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Trauth v. State

Supreme Court of Georgia
Feb 11, 2008
657 S.E.2d 225 (Ga. 2008)


No. S08A0282.


Murder. Forsyth Superior Court. Before Judge Bagley.

Louis F. Trauth, pro se. Penny A. Penn, District Attorney, Thurbert E. Baker, Attorney General, Christopher R. Johnson, Assistant Attorney General, for appellee.

Following the trial court's denial of his motion to withdraw his plea of guilty to the malice murder of his wife, Linda Sue Trauth, Louis Trauth, acting pro se, appeals, contending that his trial attorneys rendered ineffective assistance of counsel in advising him regarding his guilty plea. For the reasons set forth below, we affirm.

On March 8, 2004, Trauth was indicted in Forsyth County for the malice murder, felony murder, and aggravated assault of Linda Sue Trauth, his wife. Trauth pled guilty to malice murder on August 2, 2006, and he was sentenced to life imprisonment. Trauth filed a timely motion to withdraw his guilty plea which he amended on November 30, 2006 and January 8, 2007. Following a hearing, the trial court denied the motion on June 26, 2007, and Trauth filed a notice of appeal on July 25, 2007. Trauth's appeal was timely docketed in this Court on October 19, 2007, and submitted for decision on the briefs.

1. Trauth pled guilty to the malice murder of his wife on August 2, 2006. The facts, as set forth at the guilty plea hearing, show that, approximately two weeks before Trauth murdered his wife, she informed him that she was having an affair. On the day of the murder, Trauth made an audiotape in which he explained to his children that, by the time they found the tape, he would have killed himself and his wife. The recording then stops, and, when it starts again, Trauth explains that he has murdered his wife and that he now intends to kill himself. Rather than committing suicide, however, Trauth called one of his daughters who, in turn, alerted the police. When police arrived at the Trauths' home, the body of Trauth's wife was discovered in the garage, and she had been shot twice in the head at close range. Police recovered a bullet from a couch cushion in an upstairs living room, and there was evidence that Trauth had tried to clean blood from the couch. A second bullet was found in the garage next to the body. Trauth fully admitted in the guilty plea hearing to the murder of his wife.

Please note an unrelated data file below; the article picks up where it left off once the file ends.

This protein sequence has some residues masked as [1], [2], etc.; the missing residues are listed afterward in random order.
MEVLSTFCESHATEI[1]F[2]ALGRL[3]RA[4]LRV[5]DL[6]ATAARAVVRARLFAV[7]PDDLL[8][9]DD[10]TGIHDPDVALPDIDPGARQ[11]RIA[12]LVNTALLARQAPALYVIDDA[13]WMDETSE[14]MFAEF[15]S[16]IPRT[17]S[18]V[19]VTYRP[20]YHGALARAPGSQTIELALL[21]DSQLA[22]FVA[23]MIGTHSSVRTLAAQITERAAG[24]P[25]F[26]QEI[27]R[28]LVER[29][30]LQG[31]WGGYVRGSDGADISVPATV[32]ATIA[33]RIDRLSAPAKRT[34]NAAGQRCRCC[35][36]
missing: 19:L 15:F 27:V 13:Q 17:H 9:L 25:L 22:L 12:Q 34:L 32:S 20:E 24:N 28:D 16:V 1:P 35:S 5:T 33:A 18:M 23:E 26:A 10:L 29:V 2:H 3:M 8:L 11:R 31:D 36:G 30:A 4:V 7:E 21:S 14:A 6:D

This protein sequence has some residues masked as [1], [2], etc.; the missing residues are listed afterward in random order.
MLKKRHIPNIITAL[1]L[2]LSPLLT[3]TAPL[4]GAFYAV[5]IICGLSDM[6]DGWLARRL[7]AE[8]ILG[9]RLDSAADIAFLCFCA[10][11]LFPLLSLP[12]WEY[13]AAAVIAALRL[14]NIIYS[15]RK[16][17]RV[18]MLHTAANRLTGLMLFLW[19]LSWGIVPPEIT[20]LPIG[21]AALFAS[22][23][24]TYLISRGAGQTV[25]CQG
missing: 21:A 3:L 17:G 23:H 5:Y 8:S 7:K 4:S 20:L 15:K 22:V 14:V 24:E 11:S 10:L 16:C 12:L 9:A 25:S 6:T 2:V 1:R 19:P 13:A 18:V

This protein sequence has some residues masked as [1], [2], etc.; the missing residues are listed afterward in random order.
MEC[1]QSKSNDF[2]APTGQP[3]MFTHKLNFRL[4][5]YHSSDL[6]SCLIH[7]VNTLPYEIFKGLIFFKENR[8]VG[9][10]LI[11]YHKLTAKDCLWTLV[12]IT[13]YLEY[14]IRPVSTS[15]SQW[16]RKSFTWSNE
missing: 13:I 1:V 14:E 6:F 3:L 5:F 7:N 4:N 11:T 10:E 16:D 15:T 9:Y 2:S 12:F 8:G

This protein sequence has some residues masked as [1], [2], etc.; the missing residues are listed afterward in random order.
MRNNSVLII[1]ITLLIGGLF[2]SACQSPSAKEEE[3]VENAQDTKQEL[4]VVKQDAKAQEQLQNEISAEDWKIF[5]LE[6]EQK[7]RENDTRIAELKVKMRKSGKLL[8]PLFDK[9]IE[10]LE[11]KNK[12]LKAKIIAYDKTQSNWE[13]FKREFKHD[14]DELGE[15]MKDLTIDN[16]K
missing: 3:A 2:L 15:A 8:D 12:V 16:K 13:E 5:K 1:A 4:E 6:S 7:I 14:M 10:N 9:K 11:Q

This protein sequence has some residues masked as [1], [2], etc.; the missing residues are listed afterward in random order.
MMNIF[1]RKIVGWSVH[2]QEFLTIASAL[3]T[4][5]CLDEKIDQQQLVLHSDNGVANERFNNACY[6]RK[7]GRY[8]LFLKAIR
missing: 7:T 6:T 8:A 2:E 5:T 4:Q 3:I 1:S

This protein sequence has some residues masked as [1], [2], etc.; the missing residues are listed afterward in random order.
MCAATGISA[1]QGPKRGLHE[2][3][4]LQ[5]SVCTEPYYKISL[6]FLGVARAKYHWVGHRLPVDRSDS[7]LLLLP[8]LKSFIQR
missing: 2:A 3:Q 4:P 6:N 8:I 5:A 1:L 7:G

Trauth was represented by counsel at the guilty plea hearing, and he signed a statement acknowledging that he understood his plea and the rights he would be waiving by entering it. The trial judge thoroughly reviewed these rights with Trauth in accordance with Boykin v. Alabama, 395 U.S. 238 ( 89 SC 1709, 23 LE2d 274) (1969), and Trauth waived them.

In addition to this evidence, the transcript of the hearing on Trauth's motion to withdraw his guilty plea shows that, in discussions with his attorneys following his arrest, Trauth provided additional details about the murder. Trauth explained that he initially shot his wife while she was sleeping on the upstairs couch. He then dragged her to the garage where he discovered that she was still alive and breathing. At that point, Trauth attempted to suffocate his wife with plastic sheeting, but, when that did not work, he shot her a second time. Shortly thereafter, police arrived at his home. Trauth again admitted this factual scenario at the hearing regarding his motion to withdraw his plea.

2. Trauth now contends that the trial court erred by denying his motion to withdraw his guilty plea, arguing that his trial attorneys were ineffective by failing to properly inform him about the possibility of a voluntary manslaughter defense, including such a defense based on committing a crime of passion.

[A] defendant who pleads guilty and seeks to overturn his conviction because of counsel's errors must show both that counsel's performance was deficient and that there is a reasonable probability that, but for counsel's errors, he would not have pleaded guilty and would have insisted on going to trial.

(Citations and punctuation omitted.) Harden v. Johnson, 280 Ga. 464 ( 629 SE2d 259) (2006).